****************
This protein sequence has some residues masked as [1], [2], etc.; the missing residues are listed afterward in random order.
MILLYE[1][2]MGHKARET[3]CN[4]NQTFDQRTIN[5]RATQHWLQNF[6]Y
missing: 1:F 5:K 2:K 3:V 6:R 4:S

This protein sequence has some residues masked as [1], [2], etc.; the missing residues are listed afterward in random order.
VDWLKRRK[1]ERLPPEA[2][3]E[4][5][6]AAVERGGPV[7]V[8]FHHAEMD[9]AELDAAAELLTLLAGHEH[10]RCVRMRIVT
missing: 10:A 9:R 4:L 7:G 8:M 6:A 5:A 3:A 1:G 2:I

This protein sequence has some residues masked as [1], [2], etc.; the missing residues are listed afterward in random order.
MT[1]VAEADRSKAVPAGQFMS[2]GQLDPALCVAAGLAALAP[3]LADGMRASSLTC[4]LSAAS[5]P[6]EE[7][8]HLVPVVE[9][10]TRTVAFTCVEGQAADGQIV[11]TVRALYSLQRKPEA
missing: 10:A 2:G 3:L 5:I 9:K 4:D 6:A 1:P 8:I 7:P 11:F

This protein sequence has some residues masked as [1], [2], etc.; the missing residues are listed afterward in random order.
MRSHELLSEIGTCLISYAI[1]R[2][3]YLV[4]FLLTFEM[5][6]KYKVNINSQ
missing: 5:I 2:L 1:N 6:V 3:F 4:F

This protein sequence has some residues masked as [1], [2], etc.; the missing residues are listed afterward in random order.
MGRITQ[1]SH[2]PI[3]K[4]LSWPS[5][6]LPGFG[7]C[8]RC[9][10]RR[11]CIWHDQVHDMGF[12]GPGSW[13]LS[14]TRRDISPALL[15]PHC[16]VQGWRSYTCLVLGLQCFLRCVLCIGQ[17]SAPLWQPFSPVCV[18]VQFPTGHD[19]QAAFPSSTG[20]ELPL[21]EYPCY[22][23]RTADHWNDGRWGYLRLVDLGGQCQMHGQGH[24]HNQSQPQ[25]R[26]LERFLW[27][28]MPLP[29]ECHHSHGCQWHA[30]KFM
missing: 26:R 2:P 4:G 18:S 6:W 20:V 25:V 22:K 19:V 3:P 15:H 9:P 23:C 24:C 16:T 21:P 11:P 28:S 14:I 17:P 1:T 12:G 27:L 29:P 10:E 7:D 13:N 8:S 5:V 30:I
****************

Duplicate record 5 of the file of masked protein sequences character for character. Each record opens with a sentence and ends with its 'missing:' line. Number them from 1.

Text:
This protein sequence has some residues masked as [1], [2], etc.; the missing residues are listed afterward in random order.
MGRITQ[1]SH[2]PI[3]K[4]LSWPS[5][6]LPGFG[7]C[8]RC[9][10]RR[11]CIWHDQVHDMGF[12]GPGSW[13]LS[14]TRRDISPALL[15]PHC[16]VQGWRSYTCLVLGLQCFLRCVLCIGQ[17]SAPLWQPFSPVCV[18]VQFPTGHD[19]QAAFPSSTG[20]ELPL[21]EYPCY[22][23]RTADHWNDGRWGYLRLVDLGGQCQMHGQGH[24]HNQSQPQ[25]R[26]LERFLW[27][28]MPLP[29]ECHHSHGCQWHA[30]KFM
missing: 26:R 2:P 4:G 18:S 6:W 20:V 25:V 22:K 19:V 3:P 15:H 9:P 23:C 24:C 16:T 21:P 11:P 28:S 14:I 17:P 1:T 12:G 27:L 29:P 10:E 7:D 13:N 8:S 5:V 30:I